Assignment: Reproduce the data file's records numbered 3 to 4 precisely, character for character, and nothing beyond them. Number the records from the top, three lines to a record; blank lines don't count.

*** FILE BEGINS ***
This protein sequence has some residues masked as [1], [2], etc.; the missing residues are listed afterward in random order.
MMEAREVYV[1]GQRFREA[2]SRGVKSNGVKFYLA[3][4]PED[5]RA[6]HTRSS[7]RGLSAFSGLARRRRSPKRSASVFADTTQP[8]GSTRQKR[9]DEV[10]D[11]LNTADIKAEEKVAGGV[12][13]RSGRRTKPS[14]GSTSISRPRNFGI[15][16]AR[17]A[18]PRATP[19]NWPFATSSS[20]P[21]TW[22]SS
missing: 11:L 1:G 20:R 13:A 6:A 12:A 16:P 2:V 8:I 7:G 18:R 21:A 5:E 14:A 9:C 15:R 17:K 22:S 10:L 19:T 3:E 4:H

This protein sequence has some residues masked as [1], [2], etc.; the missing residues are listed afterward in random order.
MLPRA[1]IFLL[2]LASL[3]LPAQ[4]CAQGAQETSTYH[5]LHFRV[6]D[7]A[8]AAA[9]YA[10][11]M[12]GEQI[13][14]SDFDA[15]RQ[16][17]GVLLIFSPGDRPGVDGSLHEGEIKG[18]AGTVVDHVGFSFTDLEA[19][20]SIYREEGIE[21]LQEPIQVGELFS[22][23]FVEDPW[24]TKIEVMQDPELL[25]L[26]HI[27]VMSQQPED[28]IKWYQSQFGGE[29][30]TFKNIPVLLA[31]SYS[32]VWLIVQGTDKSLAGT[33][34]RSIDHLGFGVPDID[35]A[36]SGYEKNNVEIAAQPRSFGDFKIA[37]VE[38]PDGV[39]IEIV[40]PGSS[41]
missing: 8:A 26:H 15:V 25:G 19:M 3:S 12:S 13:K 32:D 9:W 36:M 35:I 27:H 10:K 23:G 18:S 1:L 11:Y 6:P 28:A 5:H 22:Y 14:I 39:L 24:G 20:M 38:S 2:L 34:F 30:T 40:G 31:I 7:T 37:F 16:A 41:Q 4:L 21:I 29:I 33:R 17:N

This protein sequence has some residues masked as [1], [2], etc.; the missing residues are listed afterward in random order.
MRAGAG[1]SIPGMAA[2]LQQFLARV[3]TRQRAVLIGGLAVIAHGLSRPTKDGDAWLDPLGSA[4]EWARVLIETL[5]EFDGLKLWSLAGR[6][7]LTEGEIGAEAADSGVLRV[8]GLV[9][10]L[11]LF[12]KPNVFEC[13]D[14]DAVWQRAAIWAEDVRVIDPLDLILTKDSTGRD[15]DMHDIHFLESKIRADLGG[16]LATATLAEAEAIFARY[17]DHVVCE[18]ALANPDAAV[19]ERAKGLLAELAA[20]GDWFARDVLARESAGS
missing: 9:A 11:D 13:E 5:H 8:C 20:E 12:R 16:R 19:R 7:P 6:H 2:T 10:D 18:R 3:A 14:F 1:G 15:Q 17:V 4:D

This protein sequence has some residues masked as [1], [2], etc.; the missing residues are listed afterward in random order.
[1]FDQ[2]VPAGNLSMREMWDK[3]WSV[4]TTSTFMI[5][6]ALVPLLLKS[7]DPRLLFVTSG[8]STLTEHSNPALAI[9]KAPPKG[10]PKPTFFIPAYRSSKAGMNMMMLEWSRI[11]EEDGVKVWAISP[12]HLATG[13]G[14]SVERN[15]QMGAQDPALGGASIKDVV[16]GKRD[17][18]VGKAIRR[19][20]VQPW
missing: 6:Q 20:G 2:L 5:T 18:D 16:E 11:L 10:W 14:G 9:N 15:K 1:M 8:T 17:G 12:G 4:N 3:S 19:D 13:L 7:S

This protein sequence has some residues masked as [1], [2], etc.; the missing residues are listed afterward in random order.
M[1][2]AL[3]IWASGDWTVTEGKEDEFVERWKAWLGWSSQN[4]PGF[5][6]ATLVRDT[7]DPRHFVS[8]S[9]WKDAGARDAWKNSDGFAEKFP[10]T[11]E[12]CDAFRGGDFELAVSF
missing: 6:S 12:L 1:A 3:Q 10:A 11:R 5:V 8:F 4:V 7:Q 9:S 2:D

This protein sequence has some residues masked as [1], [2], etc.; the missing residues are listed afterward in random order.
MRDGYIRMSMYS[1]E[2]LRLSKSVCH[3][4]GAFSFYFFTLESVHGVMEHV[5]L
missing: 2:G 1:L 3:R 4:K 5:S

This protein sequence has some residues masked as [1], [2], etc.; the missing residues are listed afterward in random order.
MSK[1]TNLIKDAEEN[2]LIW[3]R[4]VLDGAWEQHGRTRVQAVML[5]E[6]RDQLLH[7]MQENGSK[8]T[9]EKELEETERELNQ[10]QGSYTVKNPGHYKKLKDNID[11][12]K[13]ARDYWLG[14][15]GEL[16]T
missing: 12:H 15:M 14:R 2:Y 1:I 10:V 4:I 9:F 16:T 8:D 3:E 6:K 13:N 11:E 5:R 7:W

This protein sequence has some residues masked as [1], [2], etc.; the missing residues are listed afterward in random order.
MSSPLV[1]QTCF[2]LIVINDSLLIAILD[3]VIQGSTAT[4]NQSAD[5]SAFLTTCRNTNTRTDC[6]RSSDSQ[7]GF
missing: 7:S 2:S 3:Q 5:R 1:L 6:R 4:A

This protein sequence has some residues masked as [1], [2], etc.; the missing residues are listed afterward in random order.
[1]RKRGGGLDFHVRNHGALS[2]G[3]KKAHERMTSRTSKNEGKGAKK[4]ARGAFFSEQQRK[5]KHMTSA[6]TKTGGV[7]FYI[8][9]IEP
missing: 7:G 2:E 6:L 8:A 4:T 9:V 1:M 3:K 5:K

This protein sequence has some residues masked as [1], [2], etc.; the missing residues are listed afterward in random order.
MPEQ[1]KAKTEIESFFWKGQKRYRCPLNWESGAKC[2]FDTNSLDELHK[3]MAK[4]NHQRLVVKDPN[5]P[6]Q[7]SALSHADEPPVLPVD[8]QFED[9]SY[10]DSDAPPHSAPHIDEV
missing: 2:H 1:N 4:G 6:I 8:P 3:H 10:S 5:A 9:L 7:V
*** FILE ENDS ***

This protein sequence has some residues masked as [1], [2], etc.; the missing residues are listed afterward in random order.
MRAGAG[1]SIPGMAA[2]LQQFLARV[3]TRQRAVLIGGLAVIAHGLSRPTKDGDAWLDPLGSA[4]EWARVLIETL[5]EFDGLKLWSLAGR[6][7]LTEGEIGAEAADSGVLRV[8]GLV[9][10]L[11]LF[12]KPNVFEC[13]D[14]DAVWQRAAIWAEDVRVIDPLDLILTKDSTGRD[15]DMHDIHFLESKIRADLGG[16]LATATLAEAEAIFARY[17]DHVVCE[18]ALANPDAAV[19]ERAKGLLAELAA[20]GDWFARDVLARESAGS
missing: 9:A 11:D 13:E 5:H 8:C 20:E 12:R 16:R 19:R 7:P 6:H 2:T 10:D 18:R 3:A 14:F 1:G 15:Q 17:V 4:D

This protein sequence has some residues masked as [1], [2], etc.; the missing residues are listed afterward in random order.
[1]FDQ[2]VPAGNLSMREMWDK[3]WSV[4]TTSTFMI[5][6]ALVPLLLKS[7]DPRLLFVTSG[8]STLTEHSNPALAI[9]KAPPKG[10]PKPTFFIPAYRSSKAGMNMMMLEWSRI[11]EEDGVKVWAISP[12]HLATG[13]G[14]SVERN[15]QMGAQDPALGGASIKDVV[16]GKRD[17][18]VGKAIRR[19][20]VQPW
missing: 6:Q 20:G 2:L 5:T 18:D 16:E 11:L 10:W 14:G 9:N 15:K 1:M 8:T 17:G 12:G 4:N 3:S 19:D 13:L 7:S